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IMAG Revolution

  • When I got started in video for large shows, IMAG was a new idea. Although we had the cameras and capabilities, CRT projectors held us back for a while. But when they got brighter (near the end of their lifespan as a staging item) we began to couple them with cameras. The term IMAG hadn't been coined yet - at my first company we referred to the technique as "Video Reinforcement". At this point, most of the time IMAG was as simple as a camera hooked directly to a projector, or alternated with our other sources using simple crash switchers.
  • But the real explosion in IMAG came with the digital revolution of the 1990's. The introduction of chip cameras and high-brightness projectors made IMAG more practical and better looking. And the availability of smaller, less expensive titlers and SEGs added a lot of pseudo-broadcast look. Anybody remember the Video Toaster? Newtek can be credited with a lot of the boom in IMAG by making the necessary transitions and titling easy, portable and affordable. Even those of us who couldn't stomach the idea of risking a show to an Amiga benefited, because other products quickly came along to compete.
  • So the 90's gave us the ability to conveniently switch multiple cameras, add titling, and perform basic transition effects.
  • Now the big question: Why did we stop there?
  • I see a lot of shows, both my own and other people's. And most of it is a straight-ahead, effects switch between PowerPoint and cameras. Technicians seem to have become satisfied now that we have the availability of dependable, low-cost multisynchronous effects switchers. So we go from a stored opening logo to camera to PowerPoint to camera and back to Powerpoint, and repeat it until the closing logo.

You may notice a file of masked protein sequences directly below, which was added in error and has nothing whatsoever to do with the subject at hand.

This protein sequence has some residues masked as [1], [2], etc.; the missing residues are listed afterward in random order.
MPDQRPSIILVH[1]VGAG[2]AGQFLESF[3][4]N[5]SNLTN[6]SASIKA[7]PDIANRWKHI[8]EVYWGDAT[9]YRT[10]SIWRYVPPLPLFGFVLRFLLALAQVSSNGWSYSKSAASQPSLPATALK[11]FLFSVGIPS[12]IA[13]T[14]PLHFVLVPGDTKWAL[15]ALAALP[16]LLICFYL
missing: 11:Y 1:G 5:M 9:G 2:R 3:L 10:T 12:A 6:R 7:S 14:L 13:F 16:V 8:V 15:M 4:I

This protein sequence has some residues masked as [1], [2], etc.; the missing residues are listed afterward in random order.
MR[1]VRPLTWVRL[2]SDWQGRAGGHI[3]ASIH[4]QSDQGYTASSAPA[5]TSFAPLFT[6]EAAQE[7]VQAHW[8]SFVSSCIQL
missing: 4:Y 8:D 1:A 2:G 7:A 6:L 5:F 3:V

• Now, I'm not talking about the annual meeting that has a producer and a real budget. But most of the corporate shows I see really do fit the above description. In fact, one of the biggest things I hear is excitement about moving this same process to high definition.
  • So what? So the screens get wider, and the picture gets sharper. What are we going to DO with it? In fact, I think a lot of clients have resisted moving their shows to HD simply because, for the average show, we haven't given them a good enough reason. Most of us talk as if HDTV was an end in itself, and believe clients should take it up just because it's available.
  • So where are the compelling new applications for IMAG? What's on the horizon to create a new use of the medium, or even a new paradigm?
  • Well, there are a few that I see in the broadcast (or narrowcast) world that could create interesting shows. One of the best is object recognition software like the new interactive television channels use to allow a viewer to select an object in the show and find out more about it. This could allow for a really dynamic show where objects on stage (or off stage) are related to their web page, catalog information, etc. Sure, this software is expensive now - but just look at what has happened to non-linear editing prices and tell me it won't become available soon.
  • Another interesting idea has been put forth by Microsoft Live Labs at this year's TED (Technology, Entertainment, Design) conference. It's Photosynth, a software system for intelligently tying images and videos together by relating the contents as objects. It could have the capacity for tying the presentations and video together in such a way as to eliminate the constant transitioning between PowerPoint and video, making the whole presentation more interesting and cohesive. For a really great demo of the technology in its very early stages, take a look at
  • This is certainly not the sum of all the video technologies that are certain to hit us in the future. But the real question is: will we do more with them? We need to break out creativity from the large show, and help bring it back to ALL shows. And I think we need to do it for a great reason: if we let these meetings deteriorate to the point where there an endless parade of same-template-everywhere bullet slides, there will be lots of compelling reasons to eventually eliminate a lot of them as time-wasters. In fact, the online meeting sites like WebEx have a LOT to offer for those kinds of meetings. And, as the internet generation takes over, they're having a natural inclination to use them more, because they grew up chatting anyway. But a website can't compete with an exciting, imaginative event.
  • But have you looked at "Second Life" recently? Maybe, in the long run, they CAN compete.
  • Let's get busy.